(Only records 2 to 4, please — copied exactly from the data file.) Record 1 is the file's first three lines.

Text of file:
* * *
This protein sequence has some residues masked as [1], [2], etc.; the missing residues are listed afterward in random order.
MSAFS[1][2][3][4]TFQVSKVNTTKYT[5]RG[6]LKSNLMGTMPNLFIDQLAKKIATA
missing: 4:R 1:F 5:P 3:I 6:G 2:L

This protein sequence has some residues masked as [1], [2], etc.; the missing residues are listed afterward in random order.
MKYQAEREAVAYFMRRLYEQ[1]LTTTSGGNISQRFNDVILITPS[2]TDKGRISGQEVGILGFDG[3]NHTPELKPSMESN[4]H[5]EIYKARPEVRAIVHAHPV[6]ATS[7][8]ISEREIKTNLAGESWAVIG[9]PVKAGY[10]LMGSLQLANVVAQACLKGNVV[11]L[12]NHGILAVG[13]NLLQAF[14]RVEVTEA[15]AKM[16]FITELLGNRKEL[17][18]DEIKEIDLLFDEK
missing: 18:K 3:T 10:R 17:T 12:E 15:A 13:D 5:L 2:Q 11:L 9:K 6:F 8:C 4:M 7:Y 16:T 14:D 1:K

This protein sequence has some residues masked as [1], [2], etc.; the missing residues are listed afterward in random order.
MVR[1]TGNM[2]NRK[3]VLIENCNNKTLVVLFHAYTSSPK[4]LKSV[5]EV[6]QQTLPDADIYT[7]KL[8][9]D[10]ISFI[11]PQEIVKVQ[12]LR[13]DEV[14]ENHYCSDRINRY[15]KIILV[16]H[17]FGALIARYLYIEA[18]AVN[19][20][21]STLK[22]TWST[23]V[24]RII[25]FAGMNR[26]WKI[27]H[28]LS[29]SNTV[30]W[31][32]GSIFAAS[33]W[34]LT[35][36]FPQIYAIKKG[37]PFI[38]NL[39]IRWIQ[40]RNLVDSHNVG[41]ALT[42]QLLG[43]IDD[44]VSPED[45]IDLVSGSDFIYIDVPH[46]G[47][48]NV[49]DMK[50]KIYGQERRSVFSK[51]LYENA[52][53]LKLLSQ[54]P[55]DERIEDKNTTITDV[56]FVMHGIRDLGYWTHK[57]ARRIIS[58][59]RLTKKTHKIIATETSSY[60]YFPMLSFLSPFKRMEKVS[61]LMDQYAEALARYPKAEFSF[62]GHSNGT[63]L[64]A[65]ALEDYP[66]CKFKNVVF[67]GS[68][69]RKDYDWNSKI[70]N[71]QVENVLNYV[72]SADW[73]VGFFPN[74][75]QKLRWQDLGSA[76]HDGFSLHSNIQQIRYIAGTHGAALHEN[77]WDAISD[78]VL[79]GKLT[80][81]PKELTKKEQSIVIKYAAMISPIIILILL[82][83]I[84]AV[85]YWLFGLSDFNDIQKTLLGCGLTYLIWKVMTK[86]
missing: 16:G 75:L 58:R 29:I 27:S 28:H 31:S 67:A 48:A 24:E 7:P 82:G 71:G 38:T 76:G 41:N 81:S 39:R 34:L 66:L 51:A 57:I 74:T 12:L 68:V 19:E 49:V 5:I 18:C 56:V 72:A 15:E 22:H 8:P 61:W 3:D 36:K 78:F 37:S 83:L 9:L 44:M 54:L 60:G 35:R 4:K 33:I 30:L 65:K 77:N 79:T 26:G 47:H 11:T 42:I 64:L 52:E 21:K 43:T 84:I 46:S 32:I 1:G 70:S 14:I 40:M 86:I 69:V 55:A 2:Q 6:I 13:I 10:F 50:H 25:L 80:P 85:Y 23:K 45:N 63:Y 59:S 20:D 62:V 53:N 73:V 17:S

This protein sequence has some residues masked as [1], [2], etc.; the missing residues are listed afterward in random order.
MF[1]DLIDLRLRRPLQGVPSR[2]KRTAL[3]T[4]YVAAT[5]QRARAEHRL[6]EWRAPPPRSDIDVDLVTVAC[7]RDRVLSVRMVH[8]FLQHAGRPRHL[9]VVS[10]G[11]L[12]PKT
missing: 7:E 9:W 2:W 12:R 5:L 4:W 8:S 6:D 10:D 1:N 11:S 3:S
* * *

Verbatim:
This protein sequence has some residues masked as [1], [2], etc.; the missing residues are listed afterward in random order.
MKYQAEREAVAYFMRRLYEQ[1]LTTTSGGNISQRFNDVILITPS[2]TDKGRISGQEVGILGFDG[3]NHTPELKPSMESN[4]H[5]EIYKARPEVRAIVHAHPV[6]ATS[7][8]ISEREIKTNLAGESWAVIG[9]PVKAGY[10]LMGSLQLANVVAQACLKGNVV[11]L[12]NHGILAVG[13]NLLQAF[14]RVEVTEA[15]AKM[16]FITELLGNRKEL[17][18]DEIKEIDLLFDEK
missing: 18:K 3:T 10:R 17:T 12:E 15:A 13:D 5:L 2:Q 11:L 9:K 6:F 8:C 4:M 7:Y 16:T 14:D 1:K

This protein sequence has some residues masked as [1], [2], etc.; the missing residues are listed afterward in random order.
MVR[1]TGNM[2]NRK[3]VLIENCNNKTLVVLFHAYTSSPK[4]LKSV[5]EV[6]QQTLPDADIYT[7]KL[8][9]D[10]ISFI[11]PQEIVKVQ[12]LR[13]DEV[14]ENHYCSDRINRY[15]KIILV[16]H[17]FGALIARYLYIEA[18]AVN[19][20][21]STLK[22]TWST[23]V[24]RII[25]FAGMNR[26]WKI[27]H[28]LS[29]SNTV[30]W[31][32]GSIFAAS[33]W[34]LT[35][36]FPQIYAIKKG[37]PFI[38]NL[39]IRWIQ[40]RNLVDSHNVG[41]ALT[42]QLLG[43]IDD[44]VSPED[45]IDLVSGSDFIYIDVPH[46]G[47][48]NV[49]DMK[50]KIYGQERRSVFSK[51]LYENA[52][53]LKLLSQ[54]P[55]DERIEDKNTTITDV[56]FVMHGIRDLGYWTHK[57]ARRIIS[58][59]RLTKKTHKIIATETSSY[60]YFPMLSFLSPFKRMEKVS[61]LMDQYAEALARYPKAEFSF[62]GHSNGT[63]L[64]A[65]ALEDYP[66]CKFKNVVF[67]GS[68][69]RKDYDWNSKI[70]N[71]QVENVLNYV[72]SADW[73]VGFFPN[74][75]QKLRWQDLGSA[76]HDGFSLHSNIQQIRYIAGTHGAALHEN[77]WDAISD[78]VL[79]GKLT[80][81]PKELTKKEQSIVIKYAAMISPIIILILL[82][83]I[84]AV[85]YWLFGLSDFNDIQKTLLGCGLTYLIWKVMTK[86]
missing: 16:G 75:L 58:R 29:I 27:S 28:H 31:S 67:A 48:A 24:E 7:P 82:G 71:G 38:T 76:G 41:N 81:S 39:R 34:L 66:L 51:A 57:I 74:T 12:L 68:V 19:E 49:V 5:I 18:C 56:V 72:A 15:E 22:H 8:P 61:W 3:D 36:K 78:F 37:S 83:L 9:L 44:M 54:L 60:G 35:R 4:K 33:I 30:L 65:K 77:N 79:T 26:G 47:H 11:T 42:I 64:L 52:E 21:K 43:T 84:I 46:S 32:I 1:G 70:S 14:I 40:M 86:I 69:V 55:A 2:Q 6:I 13:I 10:F 50:H 25:L 80:P 85:Y 23:K 45:N 63:Y 59:S 20:D 62:V 53:N 73:V 17:S

This protein sequence has some residues masked as [1], [2], etc.; the missing residues are listed afterward in random order.
MF[1]DLIDLRLRRPLQGVPSR[2]KRTAL[3]T[4]YVAAT[5]QRARAEHRL[6]EWRAPPPRSDIDVDLVTVAC[7]RDRVLSVRMVH[8]FLQHAGRPRHL[9]VVS[10]G[11]L[12]PKT
missing: 7:E 9:W 2:W 12:R 5:L 4:W 8:S 6:D 10:D 1:N 11:S 3:S